Introducing a new blogger to Reach Out Pro: Emma Thompson,
Psychologist, works with young people including those who are
experiencing homelessness. She talks about the connection
between youth homelessness and mental health in this
No matter what you thought of former Prime Minister Kevin Rudd,
he got one thing right.
When Rudd described
homelessness as a "national obscenity" he turned on the light in a
dark room that many ordinary Australians would prefer to pretend
did not exist, and people started to take notice.
Yet there is still a long
way to go. On any given night roughly 105,000 Australians are
homeless and nearly half are under the age of 25. The current
agenda has a strong focus on rough sleeping, what many homeless
people refer to as "being on the streets". Yet young people have
been referred to as the invisible homeless: whilst many will be
forced to sleep
rough, a large number are
"couch surfing", sleeping in whatever housing they can get, often
in highly unsafe environments where they are exposed to violence,
drug use and criminal behaviour.
Homeless young people are four times more likely to display poor
mental wellbeing than their securely housed counterparts, in one
recent study (Johnson, Gronda & Coutts, 2008) almost 80% of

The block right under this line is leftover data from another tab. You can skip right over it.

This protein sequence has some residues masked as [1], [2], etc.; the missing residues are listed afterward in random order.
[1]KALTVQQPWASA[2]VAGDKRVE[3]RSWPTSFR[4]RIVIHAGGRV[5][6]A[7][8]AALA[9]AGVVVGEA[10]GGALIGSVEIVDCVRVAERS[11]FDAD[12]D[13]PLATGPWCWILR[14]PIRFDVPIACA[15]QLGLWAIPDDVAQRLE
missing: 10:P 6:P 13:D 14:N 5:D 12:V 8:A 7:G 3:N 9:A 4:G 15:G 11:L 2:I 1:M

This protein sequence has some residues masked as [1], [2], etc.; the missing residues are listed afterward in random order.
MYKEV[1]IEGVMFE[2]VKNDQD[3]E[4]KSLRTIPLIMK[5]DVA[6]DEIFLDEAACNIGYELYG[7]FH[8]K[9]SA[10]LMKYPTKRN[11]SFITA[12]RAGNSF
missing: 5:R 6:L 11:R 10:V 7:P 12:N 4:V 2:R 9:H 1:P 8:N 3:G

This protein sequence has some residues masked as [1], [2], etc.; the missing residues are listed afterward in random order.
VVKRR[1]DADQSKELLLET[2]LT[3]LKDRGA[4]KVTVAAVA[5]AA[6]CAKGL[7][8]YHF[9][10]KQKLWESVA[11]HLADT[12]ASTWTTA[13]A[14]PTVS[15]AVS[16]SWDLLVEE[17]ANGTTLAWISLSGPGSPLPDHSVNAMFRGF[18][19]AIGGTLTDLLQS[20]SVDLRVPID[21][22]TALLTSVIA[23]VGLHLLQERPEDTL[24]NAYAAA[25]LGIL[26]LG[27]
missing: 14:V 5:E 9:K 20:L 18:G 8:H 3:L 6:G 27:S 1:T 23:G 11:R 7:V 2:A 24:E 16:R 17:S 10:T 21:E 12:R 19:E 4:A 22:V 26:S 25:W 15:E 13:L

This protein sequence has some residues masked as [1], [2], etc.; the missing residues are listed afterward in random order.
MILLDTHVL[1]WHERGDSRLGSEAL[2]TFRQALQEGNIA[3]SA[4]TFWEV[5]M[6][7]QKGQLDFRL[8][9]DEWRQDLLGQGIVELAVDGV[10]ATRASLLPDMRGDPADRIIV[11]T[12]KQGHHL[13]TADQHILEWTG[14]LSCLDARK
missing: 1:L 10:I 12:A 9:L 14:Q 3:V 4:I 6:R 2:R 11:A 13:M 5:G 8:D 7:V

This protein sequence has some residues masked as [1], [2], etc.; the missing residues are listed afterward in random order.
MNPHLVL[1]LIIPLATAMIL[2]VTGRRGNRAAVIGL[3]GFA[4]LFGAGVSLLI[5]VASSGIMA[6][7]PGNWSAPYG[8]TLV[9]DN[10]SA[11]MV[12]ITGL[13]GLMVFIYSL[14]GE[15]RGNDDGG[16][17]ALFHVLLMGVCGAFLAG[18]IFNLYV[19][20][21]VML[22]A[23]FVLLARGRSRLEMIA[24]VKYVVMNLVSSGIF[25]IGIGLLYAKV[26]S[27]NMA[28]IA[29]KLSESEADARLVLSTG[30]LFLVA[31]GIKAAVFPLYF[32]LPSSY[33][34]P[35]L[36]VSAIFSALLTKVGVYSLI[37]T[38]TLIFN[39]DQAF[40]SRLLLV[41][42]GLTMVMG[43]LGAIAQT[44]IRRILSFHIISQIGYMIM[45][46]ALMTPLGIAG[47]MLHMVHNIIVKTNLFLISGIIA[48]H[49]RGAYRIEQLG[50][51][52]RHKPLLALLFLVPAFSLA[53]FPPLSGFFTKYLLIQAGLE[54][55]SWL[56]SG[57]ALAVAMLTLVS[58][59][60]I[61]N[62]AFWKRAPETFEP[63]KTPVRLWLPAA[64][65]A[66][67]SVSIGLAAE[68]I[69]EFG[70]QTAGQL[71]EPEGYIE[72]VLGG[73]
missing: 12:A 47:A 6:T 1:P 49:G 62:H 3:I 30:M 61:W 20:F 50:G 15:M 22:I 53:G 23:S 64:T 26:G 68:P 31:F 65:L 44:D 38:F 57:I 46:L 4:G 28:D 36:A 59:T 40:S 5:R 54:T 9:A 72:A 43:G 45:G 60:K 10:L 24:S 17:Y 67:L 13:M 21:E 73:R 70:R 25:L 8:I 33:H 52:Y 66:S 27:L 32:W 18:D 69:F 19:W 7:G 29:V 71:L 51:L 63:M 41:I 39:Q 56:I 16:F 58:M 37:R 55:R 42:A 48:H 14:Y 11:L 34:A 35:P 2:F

participants developed mental health problems after being made
Many young people present with comorbid mental health and
substance use problems, Johnson et al are right when they say
"Homelessness is bad for young people"
Levels of depression and
anxiety are inordinately high in homeless young people, exacerbated
by circumstance and their difficulties accessing services due to
the transience that accompanies homelessness.
Homeless young people with a more chronic mental health problem
or severe symptoms find it nearly impossible to secure stable
housing. Due to complex needs they are turned away from service
providers and are left with little or no option.
Seventeen year old Harry is an example. Self harming to try and
deal with overwhelming feelings of anxiety and self-loathing his
symptoms were not deemed severe enough for hospitalisation, yet
service providers were unable to house him due to the risk. Harry
had few options and on several occasions had nowhere to sleep other
than a large industrial bin.
Thankfully Harry's story has a positive ending. With intensive
collaboration between agencies Harry engaged with services and
began reconnecting with his family. Yet there are many others just
like Harry and with a distinct lack of accommodation options for
young people with a mental health problem we still have a long way
So when casting your vote on August 21, spare a thought for
Harry and ask yourself- Who will undertake meaningful action on
youth homelessness and mental health?
References:Johnson, G., Gronda, H. & Coutts, S.
(2008). On the Outside: Pathways in and out ofhomelessness, North
Melbourne, Australian Scholarly Publishing.